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Legal Experts from Top U.S. Law Schools Critique SEC’s Approach in Coinbase Lawsuit

Andrew Throuvalas
Last updated: | 2 min read
Source: Adobe / prima91

A consortium of legal experts from top U.S. law schools are backing Coinbase in its lawsuit with the Securities and Exchange Commission (SEC), arguing that the latter has the wrong interpretation of what constitutes an “investment contract.”

In an amicus brief filed on Friday, six professors – from Fordham Law School, Yale Law School, the University of Chicago Law, and others – offered their analysis on how the term was originally interpreted in S.E.C. v. W.J. Howey Co, a 1946 case that set legal precedent for how securities are identified today.

As is frequently cited by SEC chairman Gary Gensler, the “Howey Test” states that a financial asset is a security if it entails  (1) an investment of money (2) in a common enterprise (3) with an expectation of profits (4) based on the expectations of others.

The law professors, however, observed the development of the term “investment contract” under the “blue sky laws” that states had used to interpret the term in the original Howey case.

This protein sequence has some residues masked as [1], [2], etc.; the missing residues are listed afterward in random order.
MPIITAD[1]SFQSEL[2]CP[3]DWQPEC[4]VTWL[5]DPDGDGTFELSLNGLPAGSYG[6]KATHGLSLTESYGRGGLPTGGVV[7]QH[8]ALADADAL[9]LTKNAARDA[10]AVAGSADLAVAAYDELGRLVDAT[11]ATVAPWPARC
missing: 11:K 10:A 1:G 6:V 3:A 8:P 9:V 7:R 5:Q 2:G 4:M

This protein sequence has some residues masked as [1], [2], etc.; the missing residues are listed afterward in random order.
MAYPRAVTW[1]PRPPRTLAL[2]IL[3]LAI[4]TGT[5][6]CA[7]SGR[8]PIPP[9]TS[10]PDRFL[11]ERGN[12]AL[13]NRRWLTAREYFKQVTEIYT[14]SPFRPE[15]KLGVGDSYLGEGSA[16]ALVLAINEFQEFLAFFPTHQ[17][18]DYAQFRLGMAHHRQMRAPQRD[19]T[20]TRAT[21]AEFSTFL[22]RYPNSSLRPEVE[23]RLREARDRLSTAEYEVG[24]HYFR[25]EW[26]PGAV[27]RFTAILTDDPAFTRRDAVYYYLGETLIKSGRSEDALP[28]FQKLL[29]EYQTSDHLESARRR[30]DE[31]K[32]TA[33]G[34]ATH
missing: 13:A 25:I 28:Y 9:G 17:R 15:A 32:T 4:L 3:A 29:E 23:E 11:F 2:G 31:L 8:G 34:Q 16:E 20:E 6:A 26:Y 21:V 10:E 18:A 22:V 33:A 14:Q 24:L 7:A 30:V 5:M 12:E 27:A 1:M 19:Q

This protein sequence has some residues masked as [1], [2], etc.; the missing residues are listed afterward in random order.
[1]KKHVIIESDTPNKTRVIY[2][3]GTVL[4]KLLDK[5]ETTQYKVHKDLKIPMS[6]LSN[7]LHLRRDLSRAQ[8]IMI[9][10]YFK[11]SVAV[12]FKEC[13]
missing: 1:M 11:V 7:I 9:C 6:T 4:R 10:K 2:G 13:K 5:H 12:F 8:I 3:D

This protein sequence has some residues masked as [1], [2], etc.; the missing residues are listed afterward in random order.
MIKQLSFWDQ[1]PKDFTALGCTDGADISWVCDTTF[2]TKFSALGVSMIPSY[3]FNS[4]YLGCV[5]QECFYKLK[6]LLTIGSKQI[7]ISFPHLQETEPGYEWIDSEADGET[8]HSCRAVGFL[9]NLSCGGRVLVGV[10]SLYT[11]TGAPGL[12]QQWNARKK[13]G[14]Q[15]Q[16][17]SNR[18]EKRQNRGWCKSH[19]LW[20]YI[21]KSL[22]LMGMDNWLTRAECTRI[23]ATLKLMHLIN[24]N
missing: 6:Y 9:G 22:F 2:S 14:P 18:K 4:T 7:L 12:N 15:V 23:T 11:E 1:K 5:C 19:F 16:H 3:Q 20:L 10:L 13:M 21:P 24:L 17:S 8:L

“That analysis makes clear that an arrangement is an “investment contract” only if the investor receives, in exchange for an investment, a contractual undertaking or right to an enterprise’s income, profits, or assets,” wrote the experts. “That core notion has carried through in the federal cases since Howey.”

What Is An Investment Contract?

According to the scholars, Minnesota’s blue sky law in 1919 was one of the first to include the term “investment contract.” It was meant to capture securities that were neither stocks nor bonds, but depended upon and gave a contract right training on future profits.

In several early Minnesota cases that followed, the state Supreme Court ruled that various financial schemes were investment contracts based on the explicit presence of “a contractual share of a seller’s later income, profits, or assets.” Many of these cases were later cited by Howey.

“An investment contract requires contractual undertakings to deliver future value reflecting the income, profits, or assets of a business,”  the scholars concluded. “The Court should adhere to the settled meaning of the term.”

In early June, the SEC sued Coinbase for listing over a dozen crypto assets on its platform that the agency alleges are securities, despite Coinbase having failed to register as a securities exchange. Coinbase disputes that any of its listed assets qualify as such.